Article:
The cast includes a six-piece band with appearances by nearly 30 performers, including R & B recording artist Eric Redd and singer/songwriter JaQuita. In addition to directing, Whiteford will also perform in the show, as will his wife, fashion designer Juda Leah, the Castaway Players’ resident costume designer since 2009.
Leah and Whiteford had known each other for a few years prior to that, but when he brought her in as costume designer on a production of The Rocky Horror Show that year, “it was just kismet,” Leah says. The couple have now been married almost three years, and they collaborate on projects that involve her talents and his.
Leah, a Fashion Institute of Technology (FIT) grad and the daughter of local artists Robert Selkowitz and Nancy Winternight, opened a retail shop in the village of Saugerties in 2010, juggling that business and doing her own design work along with costuming the Castaway Players. Last September she and Whiteford relocated to Hudson, where she opened the Juda Leah Atelier. “The main reason for the relocation to Hudson was the need to explore other avenues of my work and not focus so much on the retail,” she says. “I decided I don’t need the storefront; I just need a studio showroom. We found a great apartment that we both fell in love with, where we can both have our own studios, and we love the area, so it all just fell into place.”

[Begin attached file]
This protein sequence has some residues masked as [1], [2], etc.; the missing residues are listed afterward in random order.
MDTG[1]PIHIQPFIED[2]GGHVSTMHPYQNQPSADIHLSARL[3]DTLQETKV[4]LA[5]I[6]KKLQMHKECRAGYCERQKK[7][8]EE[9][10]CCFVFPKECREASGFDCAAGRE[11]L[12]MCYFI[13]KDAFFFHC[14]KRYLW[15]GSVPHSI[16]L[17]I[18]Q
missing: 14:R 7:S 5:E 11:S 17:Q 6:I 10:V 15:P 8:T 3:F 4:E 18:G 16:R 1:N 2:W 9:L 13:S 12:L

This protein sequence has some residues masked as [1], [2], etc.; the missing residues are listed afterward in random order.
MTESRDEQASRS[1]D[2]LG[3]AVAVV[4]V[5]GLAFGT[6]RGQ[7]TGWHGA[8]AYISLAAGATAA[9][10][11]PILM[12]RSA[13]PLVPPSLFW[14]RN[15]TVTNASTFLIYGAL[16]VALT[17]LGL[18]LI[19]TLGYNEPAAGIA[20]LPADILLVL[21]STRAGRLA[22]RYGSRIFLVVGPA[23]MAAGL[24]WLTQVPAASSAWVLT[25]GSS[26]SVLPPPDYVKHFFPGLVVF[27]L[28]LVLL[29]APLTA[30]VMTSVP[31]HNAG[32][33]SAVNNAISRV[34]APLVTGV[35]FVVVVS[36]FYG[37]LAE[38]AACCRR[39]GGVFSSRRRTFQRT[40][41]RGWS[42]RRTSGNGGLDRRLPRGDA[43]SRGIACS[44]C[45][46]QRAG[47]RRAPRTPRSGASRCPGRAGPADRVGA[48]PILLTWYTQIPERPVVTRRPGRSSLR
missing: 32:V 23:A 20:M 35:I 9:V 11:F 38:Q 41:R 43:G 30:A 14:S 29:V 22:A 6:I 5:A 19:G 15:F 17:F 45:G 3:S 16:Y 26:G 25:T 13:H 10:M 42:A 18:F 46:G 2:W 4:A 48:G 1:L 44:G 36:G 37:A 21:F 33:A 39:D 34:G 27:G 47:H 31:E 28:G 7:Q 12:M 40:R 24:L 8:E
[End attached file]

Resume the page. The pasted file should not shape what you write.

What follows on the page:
Leah will sing and dance in Ziggy as one of a trio of “glam-Bowie groupies” dressed “straight out of Studio 54,” she says. Leah had done a bit of performing all along as she pursued her design degree, but says that if she hadn’t met her husband, she probably would have given up acting by now. “He really got me to open up a lot as a performer, and I find it really thrilling, and so fun; but I lack the passion to pursue it as a career. I feel more comfortable in fashion and costuming. But I still really enjoy it.”